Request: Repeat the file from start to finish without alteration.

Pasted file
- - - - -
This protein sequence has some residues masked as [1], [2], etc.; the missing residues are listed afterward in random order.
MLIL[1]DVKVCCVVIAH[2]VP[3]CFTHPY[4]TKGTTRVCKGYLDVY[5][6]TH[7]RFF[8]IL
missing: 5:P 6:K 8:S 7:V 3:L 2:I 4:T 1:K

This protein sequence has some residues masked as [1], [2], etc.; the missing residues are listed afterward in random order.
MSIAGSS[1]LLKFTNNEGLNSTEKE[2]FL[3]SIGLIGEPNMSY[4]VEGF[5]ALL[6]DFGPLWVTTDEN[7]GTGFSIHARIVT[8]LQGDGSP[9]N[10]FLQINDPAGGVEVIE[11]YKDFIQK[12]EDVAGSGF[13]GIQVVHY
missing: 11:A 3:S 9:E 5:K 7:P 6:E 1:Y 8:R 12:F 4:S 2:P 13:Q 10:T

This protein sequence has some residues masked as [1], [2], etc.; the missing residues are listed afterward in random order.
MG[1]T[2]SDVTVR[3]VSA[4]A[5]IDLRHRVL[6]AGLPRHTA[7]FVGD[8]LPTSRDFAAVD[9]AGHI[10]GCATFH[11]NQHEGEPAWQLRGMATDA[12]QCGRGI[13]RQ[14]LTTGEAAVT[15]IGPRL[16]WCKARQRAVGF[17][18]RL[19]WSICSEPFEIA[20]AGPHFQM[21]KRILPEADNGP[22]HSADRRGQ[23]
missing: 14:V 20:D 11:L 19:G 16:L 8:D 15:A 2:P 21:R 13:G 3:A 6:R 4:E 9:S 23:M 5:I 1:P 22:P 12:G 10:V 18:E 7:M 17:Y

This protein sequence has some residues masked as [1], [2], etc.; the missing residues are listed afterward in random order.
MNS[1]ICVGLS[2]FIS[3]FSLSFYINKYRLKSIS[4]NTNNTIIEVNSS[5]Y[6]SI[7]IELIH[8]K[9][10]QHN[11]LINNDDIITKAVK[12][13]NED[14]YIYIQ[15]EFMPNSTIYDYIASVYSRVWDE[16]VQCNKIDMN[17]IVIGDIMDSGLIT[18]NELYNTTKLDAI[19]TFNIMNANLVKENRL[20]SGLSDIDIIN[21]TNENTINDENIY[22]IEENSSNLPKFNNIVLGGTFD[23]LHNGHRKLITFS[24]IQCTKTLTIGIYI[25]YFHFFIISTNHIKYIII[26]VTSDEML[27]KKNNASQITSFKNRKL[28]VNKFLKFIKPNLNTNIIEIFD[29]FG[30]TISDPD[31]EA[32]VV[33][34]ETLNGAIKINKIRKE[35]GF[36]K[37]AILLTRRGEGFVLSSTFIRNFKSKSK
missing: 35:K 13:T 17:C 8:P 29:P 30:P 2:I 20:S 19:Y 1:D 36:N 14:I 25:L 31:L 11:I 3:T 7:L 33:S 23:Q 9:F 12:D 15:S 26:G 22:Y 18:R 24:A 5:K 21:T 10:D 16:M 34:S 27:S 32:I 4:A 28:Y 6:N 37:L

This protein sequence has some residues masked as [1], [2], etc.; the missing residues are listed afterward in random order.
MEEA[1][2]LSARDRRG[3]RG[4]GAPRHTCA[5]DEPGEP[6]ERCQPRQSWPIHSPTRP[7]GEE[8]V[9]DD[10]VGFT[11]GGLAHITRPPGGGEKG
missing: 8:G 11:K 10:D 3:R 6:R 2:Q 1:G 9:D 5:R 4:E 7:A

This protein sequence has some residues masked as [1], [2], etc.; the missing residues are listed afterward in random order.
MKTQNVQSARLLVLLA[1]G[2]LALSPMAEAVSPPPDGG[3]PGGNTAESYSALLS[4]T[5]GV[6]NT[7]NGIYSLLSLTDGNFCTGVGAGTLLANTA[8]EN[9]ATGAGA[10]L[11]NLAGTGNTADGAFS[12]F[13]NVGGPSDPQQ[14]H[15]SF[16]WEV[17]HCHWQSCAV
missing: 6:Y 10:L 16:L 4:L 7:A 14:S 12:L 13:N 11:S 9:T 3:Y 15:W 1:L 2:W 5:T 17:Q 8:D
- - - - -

This protein sequence has some residues masked as [1], [2], etc.; the missing residues are listed afterward in random order.
MLIL[1]DVKVCCVVIAH[2]VP[3]CFTHPY[4]TKGTTRVCKGYLDVY[5][6]TH[7]RFF[8]IL
missing: 5:P 6:K 8:S 7:V 3:L 2:I 4:T 1:K

This protein sequence has some residues masked as [1], [2], etc.; the missing residues are listed afterward in random order.
MSIAGSS[1]LLKFTNNEGLNSTEKE[2]FL[3]SIGLIGEPNMSY[4]VEGF[5]ALL[6]DFGPLWVTTDEN[7]GTGFSIHARIVT[8]LQGDGSP[9]N[10]FLQINDPAGGVEVIE[11]YKDFIQK[12]EDVAGSGF[13]GIQVVHY
missing: 11:A 3:S 9:E 5:K 7:P 6:E 1:Y 8:R 12:F 4:S 2:P 13:Q 10:T

This protein sequence has some residues masked as [1], [2], etc.; the missing residues are listed afterward in random order.
MG[1]T[2]SDVTVR[3]VSA[4]A[5]IDLRHRVL[6]AGLPRHTA[7]FVGD[8]LPTSRDFAAVD[9]AGHI[10]GCATFH[11]NQHEGEPAWQLRGMATDA[12]QCGRGI[13]RQ[14]LTTGEAAVT[15]IGPRL[16]WCKARQRAVGF[17][18]RL[19]WSICSEPFEIA[20]AGPHFQM[21]KRILPEADNGP[22]HSADRRGQ[23]
missing: 14:V 20:D 11:L 19:G 16:L 8:D 15:A 2:P 21:R 13:G 3:A 6:R 4:E 9:S 23:M 5:I 1:P 22:P 12:G 10:V 18:E 7:M 17:Y

This protein sequence has some residues masked as [1], [2], etc.; the missing residues are listed afterward in random order.
MNS[1]ICVGLS[2]FIS[3]FSLSFYINKYRLKSIS[4]NTNNTIIEVNSS[5]Y[6]SI[7]IELIH[8]K[9][10]QHN[11]LINNDDIITKAVK[12][13]NED[14]YIYIQ[15]EFMPNSTIYDYIASVYSRVWDE[16]VQCNKIDMN[17]IVIGDIMDSGLIT[18]NELYNTTKLDAI[19]TFNIMNANLVKENRL[20]SGLSDIDIIN[21]TNENTINDENIY[22]IEENSSNLPKFNNIVLGGTFD[23]LHNGHRKLITFS[24]IQCTKTLTIGIYI[25]YFHFFIISTNHIKYIII[26]VTSDEML[27]KKNNASQITSFKNRKL[28]VNKFLKFIKPNLNTNIIEIFD[29]FG[30]TISDPD[31]EA[32]VV[33][34]ETLNGAIKINKIRKE[35]GF[36]K[37]AILLTRRGEGFVLSSTFIRNFKSKSK
missing: 35:K 13:T 17:C 8:P 29:P 30:P 2:I 20:S 19:Y 1:D 36:N 14:I 25:L 31:L 11:I 3:T 7:L 33:S 23:Q 9:F 12:D 15:S 26:G 22:Y 18:R 24:A 5:K 21:T 10:D 16:M 34:S 27:S 32:I 4:A 28:Y 6:N 37:L

This protein sequence has some residues masked as [1], [2], etc.; the missing residues are listed afterward in random order.
MEEA[1][2]LSARDRRG[3]RG[4]GAPRHTCA[5]DEPGEP[6]ERCQPRQSWPIHSPTRP[7]GEE[8]V[9]DD[10]VGFT[11]GGLAHITRPPGGGEKG
missing: 8:G 11:K 10:D 3:R 6:R 2:Q 1:G 9:D 5:R 4:E 7:A

This protein sequence has some residues masked as [1], [2], etc.; the missing residues are listed afterward in random order.
MKTQNVQSARLLVLLA[1]G[2]LALSPMAEAVSPPPDGG[3]PGGNTAESYSALLS[4]T[5]GV[6]NT[7]NGIYSLLSLTDGNFCTGVGAGTLLANTA[8]EN[9]ATGAGA[10]L[11]NLAGTGNTADGAFS[12]F[13]NVGGPSDPQQ[14]H[15]SF[16]WEV[17]HCHWQSCAV
missing: 6:Y 10:L 16:L 4:L 7:A 14:S 12:L 13:N 11:S 9:T 3:Y 15:W 1:L 2:W 5:T 17:Q 8:D